What happens to a DREAM Act deferred? In an election year, it gets re-fought.
This week, Democrats say they will try once again to advance legislation that would give some young undocumented immigrants a chance to live legally in the U.S.
The Development, Relief and Education for Alien Minors (or DREAM) Act would provide a road to citizenship to certain undocumented immigrants who arrived in the U.S. as children. First introduced to the Senate in 2001, it was blocked in the Senate in December.
Sen. Dick Durbin of Illinois plans to file a new DREAM Act bill on Wednesday. In the House, Rep. Howard Berman of California plans to file similar legislation.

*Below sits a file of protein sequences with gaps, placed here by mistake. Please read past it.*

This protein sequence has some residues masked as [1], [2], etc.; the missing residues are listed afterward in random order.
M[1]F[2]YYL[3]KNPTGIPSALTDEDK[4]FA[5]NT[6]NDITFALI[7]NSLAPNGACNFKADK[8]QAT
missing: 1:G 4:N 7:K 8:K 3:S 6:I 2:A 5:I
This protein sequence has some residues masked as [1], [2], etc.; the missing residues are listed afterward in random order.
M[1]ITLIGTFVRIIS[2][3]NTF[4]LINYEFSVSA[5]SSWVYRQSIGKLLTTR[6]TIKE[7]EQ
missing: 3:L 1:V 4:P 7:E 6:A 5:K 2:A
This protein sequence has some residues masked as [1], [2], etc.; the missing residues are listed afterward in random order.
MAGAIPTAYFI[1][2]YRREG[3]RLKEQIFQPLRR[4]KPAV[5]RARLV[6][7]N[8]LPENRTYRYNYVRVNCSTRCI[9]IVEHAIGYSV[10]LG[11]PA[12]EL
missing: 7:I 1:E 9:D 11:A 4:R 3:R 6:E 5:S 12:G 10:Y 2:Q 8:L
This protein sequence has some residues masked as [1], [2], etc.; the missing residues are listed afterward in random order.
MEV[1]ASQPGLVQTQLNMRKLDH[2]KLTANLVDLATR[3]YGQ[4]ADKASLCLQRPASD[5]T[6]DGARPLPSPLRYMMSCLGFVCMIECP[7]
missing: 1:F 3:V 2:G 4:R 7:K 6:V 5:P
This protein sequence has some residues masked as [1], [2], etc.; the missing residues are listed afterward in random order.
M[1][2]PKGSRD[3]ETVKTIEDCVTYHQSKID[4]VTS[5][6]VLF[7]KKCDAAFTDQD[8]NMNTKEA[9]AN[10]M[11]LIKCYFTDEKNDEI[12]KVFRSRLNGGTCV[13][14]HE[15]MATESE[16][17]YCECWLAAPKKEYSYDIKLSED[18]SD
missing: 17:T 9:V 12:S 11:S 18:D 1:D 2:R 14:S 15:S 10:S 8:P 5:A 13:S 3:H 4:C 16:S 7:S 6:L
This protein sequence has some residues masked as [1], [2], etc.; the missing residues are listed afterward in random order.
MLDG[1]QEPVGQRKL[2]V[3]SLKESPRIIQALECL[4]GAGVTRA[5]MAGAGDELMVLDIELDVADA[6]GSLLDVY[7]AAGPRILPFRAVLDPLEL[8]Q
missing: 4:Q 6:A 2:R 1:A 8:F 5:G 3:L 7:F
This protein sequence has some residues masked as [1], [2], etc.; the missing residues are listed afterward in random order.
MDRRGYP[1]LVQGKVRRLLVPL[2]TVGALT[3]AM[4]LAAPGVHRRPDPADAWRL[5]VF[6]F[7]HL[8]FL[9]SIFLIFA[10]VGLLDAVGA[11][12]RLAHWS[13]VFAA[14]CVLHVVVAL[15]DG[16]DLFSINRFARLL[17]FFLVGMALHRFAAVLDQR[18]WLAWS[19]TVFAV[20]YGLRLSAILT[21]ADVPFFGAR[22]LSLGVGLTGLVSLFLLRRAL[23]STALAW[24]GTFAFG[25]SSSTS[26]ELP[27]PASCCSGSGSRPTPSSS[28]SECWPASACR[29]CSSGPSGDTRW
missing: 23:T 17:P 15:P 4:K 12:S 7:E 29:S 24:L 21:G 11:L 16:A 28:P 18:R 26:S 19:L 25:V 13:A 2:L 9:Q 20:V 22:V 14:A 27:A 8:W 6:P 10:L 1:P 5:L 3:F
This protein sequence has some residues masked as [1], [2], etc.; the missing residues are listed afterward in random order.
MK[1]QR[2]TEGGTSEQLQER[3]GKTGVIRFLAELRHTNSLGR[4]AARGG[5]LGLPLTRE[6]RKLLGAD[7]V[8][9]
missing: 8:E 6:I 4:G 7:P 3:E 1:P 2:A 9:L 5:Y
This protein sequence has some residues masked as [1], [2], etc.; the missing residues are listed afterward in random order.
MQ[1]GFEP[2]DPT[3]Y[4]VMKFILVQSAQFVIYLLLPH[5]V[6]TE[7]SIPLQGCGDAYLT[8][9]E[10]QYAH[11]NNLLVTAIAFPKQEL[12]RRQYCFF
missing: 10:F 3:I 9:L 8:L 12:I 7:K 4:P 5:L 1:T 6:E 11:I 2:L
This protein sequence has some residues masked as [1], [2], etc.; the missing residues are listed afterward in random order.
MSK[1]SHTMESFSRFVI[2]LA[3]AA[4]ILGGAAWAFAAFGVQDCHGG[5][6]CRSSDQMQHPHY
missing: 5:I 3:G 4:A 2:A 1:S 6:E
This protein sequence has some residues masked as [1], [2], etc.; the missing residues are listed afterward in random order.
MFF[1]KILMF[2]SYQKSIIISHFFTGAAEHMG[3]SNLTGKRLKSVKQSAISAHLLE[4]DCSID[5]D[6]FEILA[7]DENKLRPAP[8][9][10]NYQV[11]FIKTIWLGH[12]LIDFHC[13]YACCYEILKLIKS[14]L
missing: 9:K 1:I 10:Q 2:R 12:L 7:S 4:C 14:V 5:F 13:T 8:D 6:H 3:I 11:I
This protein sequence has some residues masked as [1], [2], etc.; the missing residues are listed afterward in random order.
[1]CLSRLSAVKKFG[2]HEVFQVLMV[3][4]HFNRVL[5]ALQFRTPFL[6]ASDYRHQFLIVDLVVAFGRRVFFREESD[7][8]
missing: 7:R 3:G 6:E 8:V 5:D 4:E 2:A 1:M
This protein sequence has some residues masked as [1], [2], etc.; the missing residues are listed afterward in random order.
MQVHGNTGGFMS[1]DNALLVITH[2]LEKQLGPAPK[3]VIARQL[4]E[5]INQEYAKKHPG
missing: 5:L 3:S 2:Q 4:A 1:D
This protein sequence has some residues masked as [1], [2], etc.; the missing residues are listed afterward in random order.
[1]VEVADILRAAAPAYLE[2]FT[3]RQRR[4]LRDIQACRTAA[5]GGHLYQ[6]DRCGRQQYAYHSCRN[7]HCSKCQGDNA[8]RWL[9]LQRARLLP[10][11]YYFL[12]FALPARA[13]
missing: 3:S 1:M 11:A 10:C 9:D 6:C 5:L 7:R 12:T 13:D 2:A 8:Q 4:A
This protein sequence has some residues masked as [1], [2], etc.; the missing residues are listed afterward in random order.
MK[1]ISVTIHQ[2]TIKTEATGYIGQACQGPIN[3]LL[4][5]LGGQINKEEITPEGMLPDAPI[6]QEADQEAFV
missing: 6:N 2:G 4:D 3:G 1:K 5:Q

Generally, to qualify the young immigrants must have a high school diploma or the equivalent and have spent two years in college or the military. They must have been under 16 when they arrived in the U.S.
At least one Republican, Rep. Ileana Ros-Lehtinen of Florida, is co-sponsoring the House bill.
The bill filings would follow a speech Tuesday in Texas on immigration by President Barack Obama.